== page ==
Showalter wants O's to be 'rallying force' in Baltimore after riots

BALTIMORE — Buck Showalter got to speak from the heart twice Wednesday about the events in that led to the public being shut out

of the Orioles game at Camden Yards. The statement he made after the game was his most emotional since the violence that left the city in a state of emergency.The Orioles manager was asked if he had advice for the young black men in the section of Baltimore at the center of the unrest, noting that he was “well-respected” there. Earlier, Showalter had taken note of the connection the team had to the residents, to the point that protesters were often wearing Orioles gear. MORE: Showalter, Jones feel Baltimore's pain | Must-see images from stadium | Fans offer support from a distance | Bizarre sights, soundsShowalter’s answer: “A lot of times, you hear people try to weigh in on things they really don’t know anything about. I tell guys all the time — I’ve never been black, OK, so I don’t know. I can’t put myself there. I've never faced the challenges they’ve faced.“So I understand the emotion. It’s a pet peeve of mine when somebody says, ‘Well, I know what they're feeling, why did they do this, why doesn’t somebody do that?’ You have never been black, so just slow down a little bit.“I try not to get involved in something that I don’t know about, but I do know that it’s something that’s very passionate, something that I am, with my upbringing. It bothers me and it bothers everybody else, but can we understand — we have made quite a statement as a city, some good, some bad. But now, let’s get on with taking the statement we've made and creating a positive.“We talk to players — I want to be a rallying force for our city, and that doesn't mean necessarily playing good baseball. There are some things I don’t want to be normal, you know what I mean? I don’t. I want us to learn from some stuff that’s gone on, from both sides of it. “I could talk about it for hours, but that’s how I feel about it.’’The upbringing Showalter refers to is that his late father, William II (Buck is William III), was a high school principal in Florida for 23 years, including when the once all-white school was desegregated in the 1970s, while Buck was a student there.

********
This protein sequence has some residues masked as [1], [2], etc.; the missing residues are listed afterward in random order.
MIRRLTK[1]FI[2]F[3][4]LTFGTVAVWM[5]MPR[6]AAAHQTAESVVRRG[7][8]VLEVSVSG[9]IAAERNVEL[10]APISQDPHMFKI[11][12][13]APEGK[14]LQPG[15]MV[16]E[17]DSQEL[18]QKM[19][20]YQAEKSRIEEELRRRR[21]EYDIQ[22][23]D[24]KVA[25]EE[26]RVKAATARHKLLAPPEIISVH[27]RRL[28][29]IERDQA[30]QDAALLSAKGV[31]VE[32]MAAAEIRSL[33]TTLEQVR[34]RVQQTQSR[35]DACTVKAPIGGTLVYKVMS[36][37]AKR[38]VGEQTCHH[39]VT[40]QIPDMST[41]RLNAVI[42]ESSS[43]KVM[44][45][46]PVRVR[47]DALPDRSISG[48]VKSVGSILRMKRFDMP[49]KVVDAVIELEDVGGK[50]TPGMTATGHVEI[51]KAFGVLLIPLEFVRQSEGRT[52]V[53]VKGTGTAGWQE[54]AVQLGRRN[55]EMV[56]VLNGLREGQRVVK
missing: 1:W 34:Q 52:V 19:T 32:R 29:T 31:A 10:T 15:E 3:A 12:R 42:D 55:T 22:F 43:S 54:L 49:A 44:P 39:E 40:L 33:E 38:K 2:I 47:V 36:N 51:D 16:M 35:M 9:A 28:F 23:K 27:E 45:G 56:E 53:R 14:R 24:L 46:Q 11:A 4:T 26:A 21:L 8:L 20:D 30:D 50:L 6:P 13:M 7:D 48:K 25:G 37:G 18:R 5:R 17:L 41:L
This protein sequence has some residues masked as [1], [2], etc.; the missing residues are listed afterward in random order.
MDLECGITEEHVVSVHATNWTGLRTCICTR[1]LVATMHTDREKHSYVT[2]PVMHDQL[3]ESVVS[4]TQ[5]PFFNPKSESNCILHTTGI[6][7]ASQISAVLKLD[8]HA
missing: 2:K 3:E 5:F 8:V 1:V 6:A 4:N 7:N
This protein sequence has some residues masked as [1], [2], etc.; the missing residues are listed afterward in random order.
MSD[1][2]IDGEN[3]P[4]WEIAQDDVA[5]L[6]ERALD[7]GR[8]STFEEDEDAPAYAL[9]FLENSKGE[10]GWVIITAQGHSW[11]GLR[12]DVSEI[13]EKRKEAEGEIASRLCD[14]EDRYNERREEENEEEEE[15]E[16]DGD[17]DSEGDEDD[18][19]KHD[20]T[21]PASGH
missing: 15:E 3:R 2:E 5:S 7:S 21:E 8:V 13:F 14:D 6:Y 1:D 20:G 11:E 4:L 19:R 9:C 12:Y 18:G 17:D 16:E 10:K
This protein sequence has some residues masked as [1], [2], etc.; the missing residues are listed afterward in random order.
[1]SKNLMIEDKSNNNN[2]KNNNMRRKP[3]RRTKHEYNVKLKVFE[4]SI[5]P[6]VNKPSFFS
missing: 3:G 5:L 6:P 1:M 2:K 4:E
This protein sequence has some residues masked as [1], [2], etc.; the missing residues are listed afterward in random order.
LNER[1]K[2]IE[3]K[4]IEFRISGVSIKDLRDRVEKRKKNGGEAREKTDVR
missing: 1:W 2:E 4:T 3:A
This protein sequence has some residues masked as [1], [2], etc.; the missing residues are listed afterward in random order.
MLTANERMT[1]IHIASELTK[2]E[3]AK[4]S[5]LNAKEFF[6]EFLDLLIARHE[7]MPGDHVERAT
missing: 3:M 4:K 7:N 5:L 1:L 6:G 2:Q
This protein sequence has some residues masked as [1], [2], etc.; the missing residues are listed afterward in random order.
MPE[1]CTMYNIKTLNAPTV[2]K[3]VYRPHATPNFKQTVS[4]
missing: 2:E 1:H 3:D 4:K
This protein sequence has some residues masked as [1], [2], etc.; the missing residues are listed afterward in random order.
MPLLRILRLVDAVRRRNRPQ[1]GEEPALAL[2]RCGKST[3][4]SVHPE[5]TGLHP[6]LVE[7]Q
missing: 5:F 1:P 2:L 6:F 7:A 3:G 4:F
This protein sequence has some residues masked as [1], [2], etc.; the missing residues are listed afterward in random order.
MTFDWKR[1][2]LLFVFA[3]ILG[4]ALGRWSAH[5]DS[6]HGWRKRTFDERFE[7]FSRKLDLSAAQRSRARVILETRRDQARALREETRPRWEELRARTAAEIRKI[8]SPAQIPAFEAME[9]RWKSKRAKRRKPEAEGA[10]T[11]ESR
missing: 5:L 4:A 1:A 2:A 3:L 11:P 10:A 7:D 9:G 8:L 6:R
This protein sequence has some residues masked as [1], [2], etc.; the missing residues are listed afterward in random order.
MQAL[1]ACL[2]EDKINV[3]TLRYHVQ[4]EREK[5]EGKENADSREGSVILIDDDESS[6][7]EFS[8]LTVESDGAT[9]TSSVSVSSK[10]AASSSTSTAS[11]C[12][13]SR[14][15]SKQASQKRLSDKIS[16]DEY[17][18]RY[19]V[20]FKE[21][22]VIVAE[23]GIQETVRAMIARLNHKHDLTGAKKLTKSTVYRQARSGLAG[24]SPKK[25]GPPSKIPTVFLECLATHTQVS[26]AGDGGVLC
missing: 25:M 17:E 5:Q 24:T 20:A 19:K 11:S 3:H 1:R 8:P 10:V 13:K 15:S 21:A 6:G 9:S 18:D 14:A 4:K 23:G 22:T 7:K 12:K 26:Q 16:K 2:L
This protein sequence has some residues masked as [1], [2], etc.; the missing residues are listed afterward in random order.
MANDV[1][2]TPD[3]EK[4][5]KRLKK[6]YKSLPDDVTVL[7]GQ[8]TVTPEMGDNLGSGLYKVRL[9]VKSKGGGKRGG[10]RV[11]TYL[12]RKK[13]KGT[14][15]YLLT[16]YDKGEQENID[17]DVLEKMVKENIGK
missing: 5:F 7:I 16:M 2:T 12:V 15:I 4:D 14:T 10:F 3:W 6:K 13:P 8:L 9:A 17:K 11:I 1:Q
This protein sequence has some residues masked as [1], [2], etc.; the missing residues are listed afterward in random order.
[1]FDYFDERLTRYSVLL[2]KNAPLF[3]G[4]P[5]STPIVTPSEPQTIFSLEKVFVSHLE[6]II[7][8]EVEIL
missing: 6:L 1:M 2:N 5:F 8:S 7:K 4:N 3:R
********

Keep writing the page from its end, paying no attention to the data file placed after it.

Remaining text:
By sh1